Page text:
Princeton’s local theatre group is like a box of chocolates.
You just never know what you are going to get.
Crimson Tine Players’ spring production Bluebird breaks new ground for the amateur troupe.
A poignant and sometimes absurd drama, the script is liberally seasoned with the F-shot. Not to worry. F*** sounds much more polite when spoken with an accent.
Most of story unfolds in a car. (They use a real car.) There are dogs. (They use real dogs.)
Some of the accents are real, as well.
Brilliantly, Director Dick Bird even interjects live commercials into the performance. That’s right. Visit Coco’s Bistro and Round the Corner Café for the town’s best F****** coffee and the best F****** fish and chips, respectively.
Bird said he chose the play, by Simon Stephens, because he has long wanted to present Princeton with a modern English drama and he recognized the truth in the tale.
“I used to be a cab driver and this is exactly what it’s like.”
Bluebird unfolds the life of London cabbie Jimmy, played ably by O’Neil Loza, as reflected in the sad and bizarre conversations he has with his customers – drunks, prostitutes, and backseat philosophers.
Jimmy is a stoic character with limited engagement, but each sketch, or “fare,” inches his story along like a taxi crawling through rush hour on the A127.
Casting the play was a challenge, said Bird, as he sought as much authenticity in manner and voice as possible.
“When I put out the notice for auditions, I had to round up people. I had to scrounge all the corners of Princeton.”
His search for accented actors led to a couple of platinum finds for Crimson Tine.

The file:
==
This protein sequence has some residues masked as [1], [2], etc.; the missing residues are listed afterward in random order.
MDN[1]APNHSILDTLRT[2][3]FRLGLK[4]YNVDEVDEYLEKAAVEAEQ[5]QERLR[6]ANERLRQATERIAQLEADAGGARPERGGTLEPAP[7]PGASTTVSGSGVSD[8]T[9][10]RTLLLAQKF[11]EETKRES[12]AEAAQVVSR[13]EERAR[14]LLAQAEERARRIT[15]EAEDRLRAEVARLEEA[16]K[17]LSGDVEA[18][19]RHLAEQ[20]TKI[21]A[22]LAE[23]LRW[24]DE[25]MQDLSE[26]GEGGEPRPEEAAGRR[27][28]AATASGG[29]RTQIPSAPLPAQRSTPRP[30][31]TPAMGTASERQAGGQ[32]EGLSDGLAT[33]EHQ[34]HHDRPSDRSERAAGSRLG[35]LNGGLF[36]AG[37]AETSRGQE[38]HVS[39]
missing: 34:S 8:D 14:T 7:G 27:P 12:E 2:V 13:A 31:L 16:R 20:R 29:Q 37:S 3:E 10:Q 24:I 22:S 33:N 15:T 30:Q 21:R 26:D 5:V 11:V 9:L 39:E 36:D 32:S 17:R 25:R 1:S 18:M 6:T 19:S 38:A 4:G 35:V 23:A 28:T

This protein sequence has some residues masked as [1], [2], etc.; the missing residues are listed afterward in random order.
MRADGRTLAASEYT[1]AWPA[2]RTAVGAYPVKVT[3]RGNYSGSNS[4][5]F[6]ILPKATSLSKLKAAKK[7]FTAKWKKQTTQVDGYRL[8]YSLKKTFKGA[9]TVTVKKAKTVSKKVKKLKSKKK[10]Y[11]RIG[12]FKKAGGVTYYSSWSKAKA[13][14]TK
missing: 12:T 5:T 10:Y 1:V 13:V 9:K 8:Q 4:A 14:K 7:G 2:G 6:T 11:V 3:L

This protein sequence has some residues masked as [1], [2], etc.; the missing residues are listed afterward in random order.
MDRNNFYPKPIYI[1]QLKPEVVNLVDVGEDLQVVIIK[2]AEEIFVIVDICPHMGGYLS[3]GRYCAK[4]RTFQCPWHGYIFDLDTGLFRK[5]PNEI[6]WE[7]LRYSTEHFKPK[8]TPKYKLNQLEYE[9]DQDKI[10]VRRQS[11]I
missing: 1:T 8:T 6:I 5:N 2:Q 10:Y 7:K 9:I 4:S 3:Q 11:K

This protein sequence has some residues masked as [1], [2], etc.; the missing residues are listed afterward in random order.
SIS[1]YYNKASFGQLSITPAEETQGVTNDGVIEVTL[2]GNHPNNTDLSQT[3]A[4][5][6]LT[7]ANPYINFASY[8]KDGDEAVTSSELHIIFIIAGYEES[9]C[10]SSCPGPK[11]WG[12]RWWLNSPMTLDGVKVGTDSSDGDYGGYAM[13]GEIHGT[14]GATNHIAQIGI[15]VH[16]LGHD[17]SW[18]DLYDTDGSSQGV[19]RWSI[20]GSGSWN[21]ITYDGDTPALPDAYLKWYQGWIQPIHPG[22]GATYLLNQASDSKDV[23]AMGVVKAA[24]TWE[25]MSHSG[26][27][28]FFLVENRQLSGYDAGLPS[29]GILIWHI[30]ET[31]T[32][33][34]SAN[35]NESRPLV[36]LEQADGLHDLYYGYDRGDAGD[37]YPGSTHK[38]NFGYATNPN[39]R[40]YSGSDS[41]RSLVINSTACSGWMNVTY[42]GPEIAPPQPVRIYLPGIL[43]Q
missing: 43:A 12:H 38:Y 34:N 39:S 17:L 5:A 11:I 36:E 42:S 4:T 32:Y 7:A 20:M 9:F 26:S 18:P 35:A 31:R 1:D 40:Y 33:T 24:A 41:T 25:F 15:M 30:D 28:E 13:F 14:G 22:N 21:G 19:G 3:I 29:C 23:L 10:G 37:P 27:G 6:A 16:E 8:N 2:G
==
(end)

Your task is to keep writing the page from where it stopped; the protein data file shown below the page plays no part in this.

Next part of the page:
Bird recounted how he tracked down Andy English, a Hedley man he once met in a pub whose accent and personality made an impression.
Late of Surrey – the actual Surrey, not to be confused with that place on the Lower Mainland – English was working at his mill job when he was called to the front office.
“I asked [there] if they had an English man named Andy and they got him up and I told him: you are in a play.”
It was inspired digging. English is especially believable as the not-quite-what-you-would-expect bouncer who finds his way into Bluebird; which is the name of Jimmy’s car.
Another local actor making an important debut is Karen Meadows, who tackles the challenging personality of Jimmy’s wife Clare.
Claire is by far the most demanding role of the show, and Meadows constructs her effortlessly, conveying conflicting emotions with clarity (and a real accent).
She does justice to the dialogue and never wastes a line.
Bluebird, she says, smells like dead people. “The dead smell of people still alive.”
Meadows is an actor everyone should hope to see in future Crimson Tine productions.
Bird, Dayton Wells, Victoria Gibb, Heather Anderson (who also produces) Shawn Cavanough, James Henry and Nichole Loza round out the interesting cab riders who share time with Jimmy.
A hallmark of Crimson Tine Productions is fabulous sets, and Bluebird does not disappoint. Well, there’s the car on the stage for one thing. Princeton newcomers Tansy Jie Xu and Asuka Takatsgi painted an effective – almost mural worthy – backdrop. Hopefully they, as well, will be back.
Chris Sodden and Nathan Anderson head up lights and sound. The play’s musical interludes, heavy on 1950s rock and roll, are well chosen and timed, and help draw the cab-based vignettes together.
Bluebird is playing at Riverside Theatre March 30, 31 and April 1. Doors open at 6 p.m. and curtain is at 7 p.m. Tickets are $15 for adults, $10 for students and seniors and $40 per family. There is a matinee Saturday April 1 at 2 p.m. and tickets are $5.